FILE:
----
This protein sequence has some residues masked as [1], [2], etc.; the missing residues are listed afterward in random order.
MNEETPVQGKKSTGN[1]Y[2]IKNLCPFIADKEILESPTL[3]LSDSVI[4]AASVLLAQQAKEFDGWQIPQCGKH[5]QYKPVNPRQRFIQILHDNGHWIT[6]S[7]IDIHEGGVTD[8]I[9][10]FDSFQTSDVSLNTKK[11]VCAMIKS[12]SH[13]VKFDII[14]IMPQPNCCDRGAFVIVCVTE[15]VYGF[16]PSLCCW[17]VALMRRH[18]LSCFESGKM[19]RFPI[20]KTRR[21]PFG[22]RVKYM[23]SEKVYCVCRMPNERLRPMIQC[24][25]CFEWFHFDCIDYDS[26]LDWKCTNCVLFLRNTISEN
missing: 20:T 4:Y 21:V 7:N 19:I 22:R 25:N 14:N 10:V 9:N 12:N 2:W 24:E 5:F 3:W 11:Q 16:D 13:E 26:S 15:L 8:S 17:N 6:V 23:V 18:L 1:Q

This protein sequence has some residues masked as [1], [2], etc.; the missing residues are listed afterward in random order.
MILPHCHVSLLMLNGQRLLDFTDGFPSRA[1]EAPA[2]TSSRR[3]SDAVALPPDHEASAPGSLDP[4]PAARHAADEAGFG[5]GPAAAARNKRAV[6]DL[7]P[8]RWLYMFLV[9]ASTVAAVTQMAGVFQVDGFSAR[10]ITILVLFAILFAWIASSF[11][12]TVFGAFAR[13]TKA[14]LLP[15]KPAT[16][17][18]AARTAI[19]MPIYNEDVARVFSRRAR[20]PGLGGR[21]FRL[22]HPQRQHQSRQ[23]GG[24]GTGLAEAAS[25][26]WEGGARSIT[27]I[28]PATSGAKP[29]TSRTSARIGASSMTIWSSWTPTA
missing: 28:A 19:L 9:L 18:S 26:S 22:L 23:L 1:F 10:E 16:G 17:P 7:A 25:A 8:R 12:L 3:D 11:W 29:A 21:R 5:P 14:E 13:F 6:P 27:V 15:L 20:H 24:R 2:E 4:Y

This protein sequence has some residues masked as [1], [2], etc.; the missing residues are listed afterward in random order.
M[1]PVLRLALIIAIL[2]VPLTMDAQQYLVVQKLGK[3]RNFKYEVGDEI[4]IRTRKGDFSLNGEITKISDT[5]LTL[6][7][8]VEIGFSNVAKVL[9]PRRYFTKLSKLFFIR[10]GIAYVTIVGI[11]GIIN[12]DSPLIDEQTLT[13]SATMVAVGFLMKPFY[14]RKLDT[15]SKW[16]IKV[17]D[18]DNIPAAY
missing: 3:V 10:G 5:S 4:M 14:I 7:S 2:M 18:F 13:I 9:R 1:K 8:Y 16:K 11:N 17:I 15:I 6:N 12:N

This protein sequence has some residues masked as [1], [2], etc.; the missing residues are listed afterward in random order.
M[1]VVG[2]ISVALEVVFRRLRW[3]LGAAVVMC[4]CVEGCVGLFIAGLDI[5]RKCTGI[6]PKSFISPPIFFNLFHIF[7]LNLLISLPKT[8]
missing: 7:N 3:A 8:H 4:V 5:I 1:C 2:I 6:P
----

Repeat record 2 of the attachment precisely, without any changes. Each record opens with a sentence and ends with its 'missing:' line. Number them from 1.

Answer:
This protein sequence has some residues masked as [1], [2], etc.; the missing residues are listed afterward in random order.
MILPHCHVSLLMLNGQRLLDFTDGFPSRA[1]EAPA[2]TSSRR[3]SDAVALPPDHEASAPGSLDP[4]PAARHAADEAGFG[5]GPAAAARNKRAV[6]DL[7]P[8]RWLYMFLV[9]ASTVAAVTQMAGVFQVDGFSAR[10]ITILVLFAILFAWIASSF[11][12]TVFGAFAR[13]TKA[14]LLP[15]KPAT[16][17][18]AARTAI[19]MPIYNEDVARVFSRRAR[20]PGLGGR[21]FRL[22]HPQRQHQSRQ[23]GG[24]GTGLAEAAS[25][26]WEGGARSIT[27]I[28]PATSGAKP[29]TSRTSARIGASSMTIWSSWTPTA
missing: 28:A 19:L 9:L 18:S 26:S 22:L 23:L 1:F 10:E 16:G 17:P 7:A 25:A 8:R 12:L 3:D 11:W 29:A 21:R 5:P 14:E 13:F 6:P 27:V 15:L 20:H 24:R 2:E 4:Y